I have observed numerous examples of otherwise intelligent and rationale people whose brains are perfectly capable of accepting ideas and concepts that are demonstrably irrational. My understanding of evolution is that characteristics and traits which provide an evolutionary advantage are retained while those which provide a disadvantage are ultimately discarded. To me that means, at some time, being able to accept the irrational was an evolutionary advantage to our species and that is why it has survived in the human brain. Does anyone have any idea what that advantage could have possibly been?
Through most of our evolutionary history, the speed of making a decision has been at least as important as correctness. Rationality is expensive and until recently (in an evolutionary time frame), we haven't had the luxury of that time for very many decisions.
Pascal Boyer, in his book "Religion Explained," argues that religion is, in part, based on a false (and expedient) decision that certain events are due to a conscious actor. It boils down to the evolutionary cost of certain types of errors. For example, the rustling in the bushes. There's an evolutionary advantage to making this mistake over making the opposite mistake. In that case, the lion caused the rustle and the mistake meant that you didn't pass on your genes. If you were wrong the other way (concluding it was a lion when it was really the wind), you had a few seconds of fear, but got to live to pass on your genes.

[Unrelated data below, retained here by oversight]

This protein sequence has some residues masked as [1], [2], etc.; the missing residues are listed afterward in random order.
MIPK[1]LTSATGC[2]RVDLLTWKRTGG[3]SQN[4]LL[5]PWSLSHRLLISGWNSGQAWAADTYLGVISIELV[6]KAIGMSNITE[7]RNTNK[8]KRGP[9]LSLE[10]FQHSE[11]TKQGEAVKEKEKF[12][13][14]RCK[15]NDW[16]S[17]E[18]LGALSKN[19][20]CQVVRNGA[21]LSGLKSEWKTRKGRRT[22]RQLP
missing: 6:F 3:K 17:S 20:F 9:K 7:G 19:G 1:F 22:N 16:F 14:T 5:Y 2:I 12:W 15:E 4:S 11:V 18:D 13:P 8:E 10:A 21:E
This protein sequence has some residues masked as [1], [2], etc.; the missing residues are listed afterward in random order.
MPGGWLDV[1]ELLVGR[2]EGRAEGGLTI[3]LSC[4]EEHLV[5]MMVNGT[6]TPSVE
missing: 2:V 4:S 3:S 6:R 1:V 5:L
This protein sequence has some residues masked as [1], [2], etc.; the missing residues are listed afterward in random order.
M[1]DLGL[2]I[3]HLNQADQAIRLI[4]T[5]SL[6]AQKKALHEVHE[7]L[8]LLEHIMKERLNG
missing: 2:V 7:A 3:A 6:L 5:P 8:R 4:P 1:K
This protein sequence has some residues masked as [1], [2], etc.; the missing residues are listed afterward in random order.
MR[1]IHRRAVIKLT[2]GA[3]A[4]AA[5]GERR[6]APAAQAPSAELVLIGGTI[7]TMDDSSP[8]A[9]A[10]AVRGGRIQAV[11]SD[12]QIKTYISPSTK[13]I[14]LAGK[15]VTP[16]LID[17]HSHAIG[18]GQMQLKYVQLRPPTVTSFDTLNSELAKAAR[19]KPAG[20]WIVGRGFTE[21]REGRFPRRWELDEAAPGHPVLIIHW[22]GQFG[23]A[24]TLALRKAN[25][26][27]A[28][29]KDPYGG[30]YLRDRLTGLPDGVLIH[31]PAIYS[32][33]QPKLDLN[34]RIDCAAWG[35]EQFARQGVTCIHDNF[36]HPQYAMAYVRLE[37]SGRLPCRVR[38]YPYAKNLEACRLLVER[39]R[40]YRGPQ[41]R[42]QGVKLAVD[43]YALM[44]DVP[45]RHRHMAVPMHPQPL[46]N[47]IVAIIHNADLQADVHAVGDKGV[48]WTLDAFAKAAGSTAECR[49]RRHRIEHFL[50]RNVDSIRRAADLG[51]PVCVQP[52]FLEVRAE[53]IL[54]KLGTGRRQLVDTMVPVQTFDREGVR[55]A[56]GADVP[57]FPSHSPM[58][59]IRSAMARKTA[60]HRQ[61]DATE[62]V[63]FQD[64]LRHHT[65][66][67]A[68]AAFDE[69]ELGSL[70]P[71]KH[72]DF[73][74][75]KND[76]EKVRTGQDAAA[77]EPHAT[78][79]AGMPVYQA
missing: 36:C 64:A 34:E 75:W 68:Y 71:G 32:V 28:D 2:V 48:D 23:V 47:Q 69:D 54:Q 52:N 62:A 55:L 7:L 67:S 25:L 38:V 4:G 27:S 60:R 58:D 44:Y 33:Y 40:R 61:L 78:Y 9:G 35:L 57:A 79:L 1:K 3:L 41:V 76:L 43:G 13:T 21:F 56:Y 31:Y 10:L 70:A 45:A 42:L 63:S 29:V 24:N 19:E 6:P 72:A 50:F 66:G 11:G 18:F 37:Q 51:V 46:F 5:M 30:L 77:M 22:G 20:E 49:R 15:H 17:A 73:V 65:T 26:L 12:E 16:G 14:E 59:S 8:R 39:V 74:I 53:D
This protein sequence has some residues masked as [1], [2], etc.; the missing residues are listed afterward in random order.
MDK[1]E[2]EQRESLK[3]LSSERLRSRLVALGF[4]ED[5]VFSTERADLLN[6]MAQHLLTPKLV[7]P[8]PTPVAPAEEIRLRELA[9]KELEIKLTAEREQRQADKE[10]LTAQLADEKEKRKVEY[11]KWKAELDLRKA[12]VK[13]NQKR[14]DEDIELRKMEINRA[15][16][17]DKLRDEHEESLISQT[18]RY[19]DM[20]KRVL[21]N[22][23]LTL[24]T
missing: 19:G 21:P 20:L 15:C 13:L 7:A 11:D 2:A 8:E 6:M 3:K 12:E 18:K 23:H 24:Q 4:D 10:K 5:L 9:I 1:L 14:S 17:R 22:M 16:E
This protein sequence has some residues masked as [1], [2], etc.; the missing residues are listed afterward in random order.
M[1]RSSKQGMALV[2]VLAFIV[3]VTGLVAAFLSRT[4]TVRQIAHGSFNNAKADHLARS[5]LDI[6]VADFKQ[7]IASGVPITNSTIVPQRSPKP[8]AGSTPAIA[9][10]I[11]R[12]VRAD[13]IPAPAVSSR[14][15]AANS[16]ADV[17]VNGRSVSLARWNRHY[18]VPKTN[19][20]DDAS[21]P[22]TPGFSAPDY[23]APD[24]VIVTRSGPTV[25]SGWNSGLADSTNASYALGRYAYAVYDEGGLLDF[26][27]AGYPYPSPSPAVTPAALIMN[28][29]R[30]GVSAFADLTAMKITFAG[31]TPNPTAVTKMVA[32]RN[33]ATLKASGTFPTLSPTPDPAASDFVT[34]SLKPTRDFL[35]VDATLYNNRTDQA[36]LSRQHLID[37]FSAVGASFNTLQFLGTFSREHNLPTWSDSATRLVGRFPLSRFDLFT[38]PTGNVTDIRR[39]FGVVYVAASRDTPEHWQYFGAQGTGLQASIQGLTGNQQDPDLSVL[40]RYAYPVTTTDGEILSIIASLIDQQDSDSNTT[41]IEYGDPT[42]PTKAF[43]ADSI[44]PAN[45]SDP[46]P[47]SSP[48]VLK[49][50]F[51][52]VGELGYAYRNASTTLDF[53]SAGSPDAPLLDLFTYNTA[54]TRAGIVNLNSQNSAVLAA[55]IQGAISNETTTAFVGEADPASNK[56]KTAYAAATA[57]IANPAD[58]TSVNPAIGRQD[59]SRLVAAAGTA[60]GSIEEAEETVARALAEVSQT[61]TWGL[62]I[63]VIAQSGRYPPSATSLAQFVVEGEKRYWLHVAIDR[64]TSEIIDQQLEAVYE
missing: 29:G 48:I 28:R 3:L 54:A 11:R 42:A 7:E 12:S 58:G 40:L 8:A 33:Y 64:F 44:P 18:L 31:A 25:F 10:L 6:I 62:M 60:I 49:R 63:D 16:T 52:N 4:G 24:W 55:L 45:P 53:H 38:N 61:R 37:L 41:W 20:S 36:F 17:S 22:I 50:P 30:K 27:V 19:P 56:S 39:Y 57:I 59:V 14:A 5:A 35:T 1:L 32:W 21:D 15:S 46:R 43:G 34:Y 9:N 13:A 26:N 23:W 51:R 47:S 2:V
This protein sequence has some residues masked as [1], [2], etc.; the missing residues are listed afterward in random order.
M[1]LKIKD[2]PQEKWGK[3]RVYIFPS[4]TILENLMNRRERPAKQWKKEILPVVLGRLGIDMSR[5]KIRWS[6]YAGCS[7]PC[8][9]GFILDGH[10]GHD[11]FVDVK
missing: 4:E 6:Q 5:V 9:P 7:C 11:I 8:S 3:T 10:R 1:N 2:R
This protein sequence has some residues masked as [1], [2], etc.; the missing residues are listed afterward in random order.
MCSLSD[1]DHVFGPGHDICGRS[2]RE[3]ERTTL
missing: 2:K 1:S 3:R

Thanks Mr. Baker. I knew there had to be a rational reason for so much irrationality.
However, it appears we will be dealing with religious irrationality for a few million more years until the tide turns and correctness becomes more important than speed in making decisions. How discouraging.
Follow us on:
From the officers:
The ACA Lecture Series continues Sunday, March 8th at 12:15pm at the Austin History Center, 9th and Guadalupe. The building opens at noon. Ryan Bell will talk on "My Year Without God: Now a Permanent Condition."